Reproduced from “Hi-Fi Review” published in August 1988.
Return to Eden
Adam (Meredith) is seduced by the delights of Royd’s new £235 Edens
The gestation of the £235 Royd Eden loudspeakers began with the apparently sample notion of substituting a cast aluminium chassis for the existing pressed steel device found in the bass/ midrange units of the smaller Royd speakers. The increased strength of the casting would allow it to be made with a reduced surface area while achieving greater rigidity and better tolerances. An additional benefit would also arise from the increased window seen by the cone as it fared back into the enclosure. This reduction in internal resistance and reflection – caused by the chassis – means that the cone’s movement will now be determined to a greater extent by the design parameters of both port and cabinet. It should also allow more of the rear firing signal to be absorbed by the internal wadding rather than being reflected back out through the cone.
So much for theory – but life has a habit of throwing a little sand in the best laid plans and it was now discovered that, because of the chassis’ increased rigidity, the new unit was feeding too much energy into the cabinet and other changes would have to be introduced.
The first of these was to increase the number of mounting screws to eight and then the cabinet underwent extensive damping. As the most troublesome resonances created in a reasonably rigid cabinet occur at high frequencies the addition of mass to the cabinet walls leads to a reduction in the level of cabinet ‘noise’. The damping is achieved by the addition of four 1/4″ steel plates which are stuck to the panels on the inside of the cabinet.
Another change is the omission of any dust cap. This can be seen with the aid of strong light through the Royd’s fixed grille cloth. Listening tests,with and without the cap, lead to a distinct preference for the results produced in its absence.
The Edens continue Royd’s use of a vented aluminium tube which attaches between the ferrite ring lip of the bass/midrange magnet assembly and the rear cabinet panel. Pressure from the inside of the cabinet passes through the vent slot to exit via a rear port. The tube also acts as a brace – effectively sandwiching the drive unit chassis between the front and rear panels. It further aids heat dissipation from the unit.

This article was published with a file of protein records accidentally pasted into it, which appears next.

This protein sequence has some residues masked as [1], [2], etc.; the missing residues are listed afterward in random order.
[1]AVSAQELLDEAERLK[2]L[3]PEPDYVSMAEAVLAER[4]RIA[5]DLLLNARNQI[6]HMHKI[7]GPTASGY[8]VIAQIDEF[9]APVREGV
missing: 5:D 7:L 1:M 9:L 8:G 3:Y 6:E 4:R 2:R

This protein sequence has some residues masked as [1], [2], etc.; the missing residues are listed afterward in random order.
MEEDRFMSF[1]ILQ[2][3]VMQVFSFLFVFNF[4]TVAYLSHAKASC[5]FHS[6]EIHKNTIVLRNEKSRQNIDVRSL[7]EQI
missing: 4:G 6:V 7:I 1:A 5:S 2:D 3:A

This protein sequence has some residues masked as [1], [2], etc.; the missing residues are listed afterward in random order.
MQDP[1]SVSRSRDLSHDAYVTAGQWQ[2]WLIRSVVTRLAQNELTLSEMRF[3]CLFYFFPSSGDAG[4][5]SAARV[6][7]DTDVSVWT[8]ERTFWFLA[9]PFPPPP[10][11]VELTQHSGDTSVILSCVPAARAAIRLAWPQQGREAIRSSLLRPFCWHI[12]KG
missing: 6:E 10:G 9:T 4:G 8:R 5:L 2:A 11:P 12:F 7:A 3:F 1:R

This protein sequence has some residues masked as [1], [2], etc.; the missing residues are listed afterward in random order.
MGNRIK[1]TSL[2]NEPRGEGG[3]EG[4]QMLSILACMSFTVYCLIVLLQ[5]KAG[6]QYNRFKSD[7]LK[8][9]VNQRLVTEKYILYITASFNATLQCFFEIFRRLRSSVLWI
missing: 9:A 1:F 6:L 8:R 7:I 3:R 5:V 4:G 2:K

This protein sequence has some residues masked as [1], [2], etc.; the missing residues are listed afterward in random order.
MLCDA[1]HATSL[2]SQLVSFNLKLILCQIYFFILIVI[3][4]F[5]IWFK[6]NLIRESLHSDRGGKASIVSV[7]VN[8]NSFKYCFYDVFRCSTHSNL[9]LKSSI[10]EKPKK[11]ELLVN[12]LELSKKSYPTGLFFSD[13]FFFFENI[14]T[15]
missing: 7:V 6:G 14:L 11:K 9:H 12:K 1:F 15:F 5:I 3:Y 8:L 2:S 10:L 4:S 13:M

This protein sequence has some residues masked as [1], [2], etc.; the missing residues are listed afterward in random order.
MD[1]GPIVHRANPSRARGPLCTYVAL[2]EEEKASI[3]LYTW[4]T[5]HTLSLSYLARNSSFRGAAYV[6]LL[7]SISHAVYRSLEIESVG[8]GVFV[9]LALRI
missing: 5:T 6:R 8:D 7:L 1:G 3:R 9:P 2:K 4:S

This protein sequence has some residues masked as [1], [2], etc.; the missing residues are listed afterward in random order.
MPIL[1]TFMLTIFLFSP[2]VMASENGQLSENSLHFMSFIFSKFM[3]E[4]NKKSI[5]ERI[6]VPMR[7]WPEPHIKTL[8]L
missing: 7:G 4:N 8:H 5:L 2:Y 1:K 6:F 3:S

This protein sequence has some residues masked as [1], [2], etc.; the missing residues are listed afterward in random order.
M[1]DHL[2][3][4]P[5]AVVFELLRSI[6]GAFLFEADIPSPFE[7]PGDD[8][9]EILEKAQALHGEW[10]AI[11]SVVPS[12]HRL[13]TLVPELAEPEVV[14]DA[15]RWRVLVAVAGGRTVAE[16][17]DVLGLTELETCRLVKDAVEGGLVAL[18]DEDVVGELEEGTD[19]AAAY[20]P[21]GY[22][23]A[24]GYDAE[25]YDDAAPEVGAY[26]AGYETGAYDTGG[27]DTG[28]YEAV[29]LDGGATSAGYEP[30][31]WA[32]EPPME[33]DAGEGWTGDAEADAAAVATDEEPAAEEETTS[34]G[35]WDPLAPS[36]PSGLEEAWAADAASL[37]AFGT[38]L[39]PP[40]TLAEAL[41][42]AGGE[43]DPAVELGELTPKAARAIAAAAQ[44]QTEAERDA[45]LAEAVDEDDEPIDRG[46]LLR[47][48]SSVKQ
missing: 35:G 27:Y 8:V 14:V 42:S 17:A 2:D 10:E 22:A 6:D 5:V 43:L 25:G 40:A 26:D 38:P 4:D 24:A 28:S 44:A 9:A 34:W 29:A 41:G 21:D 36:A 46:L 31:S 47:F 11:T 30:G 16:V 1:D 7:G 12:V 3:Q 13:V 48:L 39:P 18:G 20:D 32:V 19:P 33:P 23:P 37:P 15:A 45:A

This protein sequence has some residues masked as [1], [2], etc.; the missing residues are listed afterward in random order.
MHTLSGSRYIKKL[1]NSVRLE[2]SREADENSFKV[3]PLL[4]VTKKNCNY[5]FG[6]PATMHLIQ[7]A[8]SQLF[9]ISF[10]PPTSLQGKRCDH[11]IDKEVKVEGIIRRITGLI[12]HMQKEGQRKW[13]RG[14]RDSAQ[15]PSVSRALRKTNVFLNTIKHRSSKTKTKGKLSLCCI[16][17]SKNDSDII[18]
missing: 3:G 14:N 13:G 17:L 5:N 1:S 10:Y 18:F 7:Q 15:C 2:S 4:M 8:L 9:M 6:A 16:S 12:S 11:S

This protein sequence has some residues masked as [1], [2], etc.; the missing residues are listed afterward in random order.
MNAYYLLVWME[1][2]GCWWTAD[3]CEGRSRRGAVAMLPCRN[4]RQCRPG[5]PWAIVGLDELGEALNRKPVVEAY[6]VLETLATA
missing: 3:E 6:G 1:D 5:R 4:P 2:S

The Vifa soft dome tweeter also came under scrutiny: while excellent in less demanding circumstances it needed improving for use in the Edens. It was decided to modify the unit to a dual cavity design. This involved stripping down the assembly, demagnetising the magnet and then drilling a hole down the centre of the pole piece. When remagnetised the flux was undiminished but there was now an open cavity behind the dome which both reduced reflected colourations and, by venting into an additional and larger fibre filled cavity, pulled the resonant frequency of the tweeter down to 500 Hz. Ferrofluid damping was added to aid heat transfer away from the voice coil and a small pin prick was made in the dome – to allow for equalisation of pressures within the unit.
Completing the picture are the excellently finished speaker cabinets whose size belies their considerable weight.
I decided to listen to the Edens on the end of a system that I know well – Linn LP12, Ittok, K9, Naim 32, Hi-cap and 140 power amplifier. The speakers rested on Kan II stands and were connected to the amplifier by Naim cable.
At no time since I received them have the Edens shown any ability to disappoint. The speaker reproduces the finest of detail with consummate ease and seems totally unprocurable In the presence of a clean input. Voices on record and off air, have a believability and presence that make radio drama entrancing and provide new emotional clues to a singer’s intentions. This finely etched presentation extends to the bass where all aspects of each note’s shape are followed with precision.
Such clarity might be thought to be a double edged sword, necessitating the use of only the finest sources. I found that the Edens were wonderfully at home with the Exposure X and Nait 2 providing with an LP12, Ittok and K9 a system of remarkable capabilities. It is a rare event to have a pair of speakers for audition that demand my attention as much as these have. In the first weeks I found myself constantly drawn away from other pursuits to re-examine my record collection. More surprisingly, I found that even recordings made some years ago on a Sony Pro Walkman had the ability to fox me when first played. As their intros emerged, the new level of clarity made explicit elements in the mix that had previously been absorbed only in outline. Apparently simple dub treatments revealed such a wealth of invention that my respect for certain producers increased tenfold.
Having lived with these speakers for six weeks I can confidently say that the original pleasure of discovery has not faded and their ability to handle the more fundamental aspects of music reproduction is of an equally high order. In my never ending quest for fine hi-fi that is actually affordable I have come across a number of worthwhile products. The Edens have confirmed my belief that you shouldn’t have to mortgage your house to listen to records with insight and enjoyment – a David among Goliaths.